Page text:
Sunday, June 23, 2013

Phonemic Awareness Activities

Last week I was looking to purchase a "blending cards" and was disappointed to find that to purchase a new one, it'd be roughly $40-50 (just for one set).

$40-50 times 5 kids at my reading table = NOT GUNNA HAPPEN!

Luckily, I came across an awesome blog that had them for free! (Not only did they have the cards I was looking for, but there are a TON of really good resources for teaching phonemic awareness). Needless to say, I ran through some colored ink and card stock pretty fast. Anyways, head on over to Make, Take, Teach to snag the downloads for these cards. I did print my cards like a traffic light...the first sounds on green card stock, the vowel sounds on yellow, and the last sound on pink/red. 

Now, I also was looking to purchase a "blending board" and was frustrated to find they too were pretty expensive. You can click on the following links if you want to spend between $35-50 IMSE and RLAC. That too was not gunna happen! Make, Take, Teach has directions on how to make your own...but that was too much work for me!

I located a magnetic board that I purchased from JoAnn Fabrics a while back...(Sorry for the horrible pics!)

I went to Staples and purchased three plastic business card holders ($1.99 each) and six magnets ($2.99).

I took some Gorilla Glue and glued the magnets to the back of the business card holders. I glued two magnets on each holder and let them dry for a few minutes.

When the magnets were in place, I was able to put them on the board...

Another cool thing about this board is that there are holes at the top...If I decide to punch holes in the top of the cards I can also flip them over the board!

I'm sure you've worked with kids who've had difficulty blending at least three phonemes. No matter how much I stretch each sound, /c/ /a/ /t/ sometimes it comes out like 'at' or 'tack'. Here's a little freebie to help those kiddos...a little something I learned this past week when I was taking a reading class. (It's not as big as it looks in the pic below).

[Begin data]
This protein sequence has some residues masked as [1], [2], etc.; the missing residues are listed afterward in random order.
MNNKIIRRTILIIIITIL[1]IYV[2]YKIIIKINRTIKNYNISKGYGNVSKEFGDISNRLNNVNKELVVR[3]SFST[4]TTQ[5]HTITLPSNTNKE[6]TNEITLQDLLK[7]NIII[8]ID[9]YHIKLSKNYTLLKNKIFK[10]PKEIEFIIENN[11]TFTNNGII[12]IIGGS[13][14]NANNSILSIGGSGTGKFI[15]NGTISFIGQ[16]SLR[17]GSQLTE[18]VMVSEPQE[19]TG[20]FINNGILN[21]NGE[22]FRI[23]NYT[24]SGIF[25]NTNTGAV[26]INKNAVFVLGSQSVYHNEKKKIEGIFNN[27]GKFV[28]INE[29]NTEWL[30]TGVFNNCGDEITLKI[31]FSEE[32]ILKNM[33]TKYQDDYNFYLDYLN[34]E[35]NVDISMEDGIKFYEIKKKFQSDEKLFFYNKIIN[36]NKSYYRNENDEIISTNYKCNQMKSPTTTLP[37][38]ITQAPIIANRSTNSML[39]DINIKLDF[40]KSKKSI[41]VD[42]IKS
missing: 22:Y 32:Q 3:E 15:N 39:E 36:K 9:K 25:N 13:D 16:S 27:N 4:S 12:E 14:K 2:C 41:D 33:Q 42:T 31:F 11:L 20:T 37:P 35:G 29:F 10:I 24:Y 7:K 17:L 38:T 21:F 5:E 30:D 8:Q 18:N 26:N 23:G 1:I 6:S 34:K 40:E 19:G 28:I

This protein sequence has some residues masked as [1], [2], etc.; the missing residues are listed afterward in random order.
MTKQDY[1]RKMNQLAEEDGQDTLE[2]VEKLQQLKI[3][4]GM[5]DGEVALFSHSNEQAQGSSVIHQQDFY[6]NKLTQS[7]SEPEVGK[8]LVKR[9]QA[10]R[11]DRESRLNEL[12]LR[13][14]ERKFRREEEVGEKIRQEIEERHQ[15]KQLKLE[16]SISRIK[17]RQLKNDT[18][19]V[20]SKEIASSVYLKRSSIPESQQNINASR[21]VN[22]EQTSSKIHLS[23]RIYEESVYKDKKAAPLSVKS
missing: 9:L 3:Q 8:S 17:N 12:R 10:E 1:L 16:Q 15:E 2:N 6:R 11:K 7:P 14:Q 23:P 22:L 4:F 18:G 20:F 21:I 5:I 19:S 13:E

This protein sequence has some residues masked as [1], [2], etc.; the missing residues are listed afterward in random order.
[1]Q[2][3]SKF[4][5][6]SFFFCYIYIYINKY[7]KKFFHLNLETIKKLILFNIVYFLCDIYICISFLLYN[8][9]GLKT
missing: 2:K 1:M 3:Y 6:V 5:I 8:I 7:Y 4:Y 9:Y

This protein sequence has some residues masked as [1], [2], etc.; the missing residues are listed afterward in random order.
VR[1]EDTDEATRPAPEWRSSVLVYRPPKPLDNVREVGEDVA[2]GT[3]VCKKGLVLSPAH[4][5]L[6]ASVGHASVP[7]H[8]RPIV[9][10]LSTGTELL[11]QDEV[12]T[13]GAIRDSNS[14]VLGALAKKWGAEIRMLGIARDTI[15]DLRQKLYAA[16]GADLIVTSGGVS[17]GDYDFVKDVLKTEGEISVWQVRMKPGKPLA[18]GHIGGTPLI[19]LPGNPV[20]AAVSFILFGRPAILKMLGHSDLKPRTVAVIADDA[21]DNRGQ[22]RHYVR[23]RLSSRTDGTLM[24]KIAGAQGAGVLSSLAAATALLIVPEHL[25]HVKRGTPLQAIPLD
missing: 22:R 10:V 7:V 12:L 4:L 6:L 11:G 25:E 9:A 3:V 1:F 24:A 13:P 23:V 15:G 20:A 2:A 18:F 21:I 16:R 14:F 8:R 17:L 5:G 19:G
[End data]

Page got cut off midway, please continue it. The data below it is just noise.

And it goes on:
So let's say the word is "rag". Place the card in front of the child:

(1) Have them look at the first row. Every time they say a sound, have them tap their finger on a dot. Don't have them try to put the sounds back together! (/r/ /a/ /g/)

(2) Have them look at the second row. They are only going to say the first two sounds as they tap their finger on the dots. (/r/ /a/)

(3) Have them look at the third row. They are only going to blend the first two sounds as they drag their finger on the line. (/ra/)

(4) Have them look at the fourth row. They are going to blend the first two sounds as they drag their finger on the line and then tap the dot as they say the last sound. (/ra/ /g/)

(5) Have them blend the first two sounds (/ra/) and the last sound /g/ as they drag their finger on the line.

And there you have it! I think once the kids have this concept down, it would be helpful for them to look at the cards that are on the blending board as they tap out the sounds...Eventually, they could just tap on the table!

Friday, June 7, 2013

Organization Linky Party

I'm joining Ladybug's Teacher Files Organizational Linky Party this summer...It's been a while since I've joined one, but her's are usually the best! (I heart her labels).

I wish I had some monumental organizational pics to share with you, but I've packed up my classroom for the year and there's not too much to share with you. I was able to snap a few today that might be of interest...but I do promise that I will have some new book labels coming at you this summer, as my mom just retired and left me with more books than one person could ever need. Translation: I've been hitting up every Target store in the Columbus area to stock up on new bins and shelving!

Quite possibly one of the greatest purchases ever...So good, I now have two of them! I bought this one a while back at Sam's Club and have used it as an art cart, math cart...and now, as exciting as this may be...a DIBELS cart! I have a labeled bin for every teacher in the building so when I progress monitor/benchmark I can just take the bin with me...Or I can wheel the entire cart!